August is the cruellest month
After the national holiday on 14th July, there are two kinds of Parisians; one is either a juilletiste (aka juillettiste) or an aoûtien. The former, less numerous, start their summer holiday during July while the latter choose August to depart elsewhere. Each plays a crucial role in shutting down the life of a city.
The legendary French holiday entitlement, les congés payés, is a 1936 legacy. The country’s first socialist – and its first Jewish – president, Leon Blom, presided over this enduring government gift. Immortalised ever since in literature, photos and films, these vacations play a huge role in the Parisian psyche.
There are plenty of reasons. Both juilletistes and aoûtiens leave immediate confirmation they have gone. No sooner are the fireworks of 14 July dispersed than a palpable wave of change sweeps over the capital. Yes, there are more tourists (or at least they become more evident). More important, however, are the things that start to vanish.
The primary thing there is less of right away: choice. Suddenly, there are less items on the menu, less leaves in the salad, less personnel in shops. There are even less pages in each Wednesday’s Pariscope.
The Tour de France does sweep into town for its moment of glory. Public parks and gardens flourish, as does market produce. Everything from music to movies shifts out of doors. Café terrasses bloom (as do their prices). Plus, every summer before he departs for Tunisia, Mayor Delanoë opens our marvellous Paris Plage.
All are necessary to face the abyss of August when, one by one, the pillars of everyday life crumble.
First to shutter is one’s favorite corner café. Then the coiffeur, who is followed by the retoucherie, which inevitably leads to the dry cleaner. Next comes that odd little store one goes to for candles and batteries. Suddenly the chocolatier closest to home…his windows are empty! The market rotisserie shuts, the ice cream wagon rolls no more. The diminution continues until remaining residents have only one sad Franprix.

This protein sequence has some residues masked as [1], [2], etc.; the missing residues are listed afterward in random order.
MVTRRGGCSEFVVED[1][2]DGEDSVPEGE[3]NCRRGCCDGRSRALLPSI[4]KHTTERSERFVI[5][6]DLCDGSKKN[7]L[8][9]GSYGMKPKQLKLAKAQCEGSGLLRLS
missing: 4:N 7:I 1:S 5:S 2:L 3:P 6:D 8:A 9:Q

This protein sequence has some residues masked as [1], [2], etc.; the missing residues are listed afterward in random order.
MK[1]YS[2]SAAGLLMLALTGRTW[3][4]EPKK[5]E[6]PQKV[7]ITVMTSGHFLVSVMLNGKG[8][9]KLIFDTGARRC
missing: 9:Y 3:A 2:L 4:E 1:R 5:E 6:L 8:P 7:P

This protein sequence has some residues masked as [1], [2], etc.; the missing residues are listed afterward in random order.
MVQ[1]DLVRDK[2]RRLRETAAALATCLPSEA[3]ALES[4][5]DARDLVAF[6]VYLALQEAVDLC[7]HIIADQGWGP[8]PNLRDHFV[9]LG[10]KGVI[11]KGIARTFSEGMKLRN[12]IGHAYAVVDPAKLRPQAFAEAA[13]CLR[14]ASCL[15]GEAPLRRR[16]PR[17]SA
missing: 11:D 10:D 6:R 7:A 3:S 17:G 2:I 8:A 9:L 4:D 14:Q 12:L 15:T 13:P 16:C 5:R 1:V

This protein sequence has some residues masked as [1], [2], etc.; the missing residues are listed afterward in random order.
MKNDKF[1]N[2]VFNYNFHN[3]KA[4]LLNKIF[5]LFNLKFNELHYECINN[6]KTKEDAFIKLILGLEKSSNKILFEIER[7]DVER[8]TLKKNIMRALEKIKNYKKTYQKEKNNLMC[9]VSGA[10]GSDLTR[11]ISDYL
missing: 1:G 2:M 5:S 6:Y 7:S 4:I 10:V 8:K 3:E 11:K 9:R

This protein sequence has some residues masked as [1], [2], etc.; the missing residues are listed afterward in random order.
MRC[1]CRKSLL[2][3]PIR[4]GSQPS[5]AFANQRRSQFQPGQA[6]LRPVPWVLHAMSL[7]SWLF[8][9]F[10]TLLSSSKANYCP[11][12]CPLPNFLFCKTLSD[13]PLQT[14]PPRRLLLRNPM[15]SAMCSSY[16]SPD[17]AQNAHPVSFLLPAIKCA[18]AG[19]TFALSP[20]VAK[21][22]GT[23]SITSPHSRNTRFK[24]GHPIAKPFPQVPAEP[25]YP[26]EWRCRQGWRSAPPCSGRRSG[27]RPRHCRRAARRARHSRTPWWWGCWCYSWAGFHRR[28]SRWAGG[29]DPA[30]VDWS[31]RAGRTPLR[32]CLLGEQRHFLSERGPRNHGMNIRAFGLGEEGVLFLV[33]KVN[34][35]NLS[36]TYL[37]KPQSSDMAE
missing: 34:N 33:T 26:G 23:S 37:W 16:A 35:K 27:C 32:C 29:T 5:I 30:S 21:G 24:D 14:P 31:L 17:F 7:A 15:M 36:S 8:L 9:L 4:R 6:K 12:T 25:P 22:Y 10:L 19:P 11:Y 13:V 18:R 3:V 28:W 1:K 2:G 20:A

In this, paradoxically, they can count themselves lucky. Until the sign appears announcing Franprix, too, will close. Not for a holiday – but for les travaux. For August is also the season of les grands travaux, renovations which fill the air with noise and dust and ensure more closures. The bookstore, the pharmacy, the neighbour’s apartment where one might leave the cat for a weekend of relief. All are potential targets for travaux. Soon the doctor too departs. There is no-one left to whom one can turn.
This annual absence is so profound it becomes a presence. But the stranded Parisian retains one remnant of normal life: there will be a boulangerie in which he can buy his bread.
This happy circumstance dates from 1790. At that point, bread was the sole staple for poor Parisians. But, more than that, it was a prime political actor. Lack of bread and rising prices helped foment the Revolution. July being a month of many such memories, the fact no Parisian is forced to miss his bread has a poetic resonance.
By law, boulangeries are either juilletistes or aoûtiens. Half the bakeries must remain open all of July, a duty the other half take over during August. This allotment of month is supervised by the bakery fédérations and the Préfecture of Paris itself. Every year, the month delegated alternates.
This is the overridding salvation of Parisian summers. But, because we are French, an exception is always possible. If a baker has to change his holiday (or needs travaux), then his business can apply for a dispensation. With the proper paperwork, a change of schedule can occur.
But, one way or another, there is always this: 440 boulangeries remain open in August.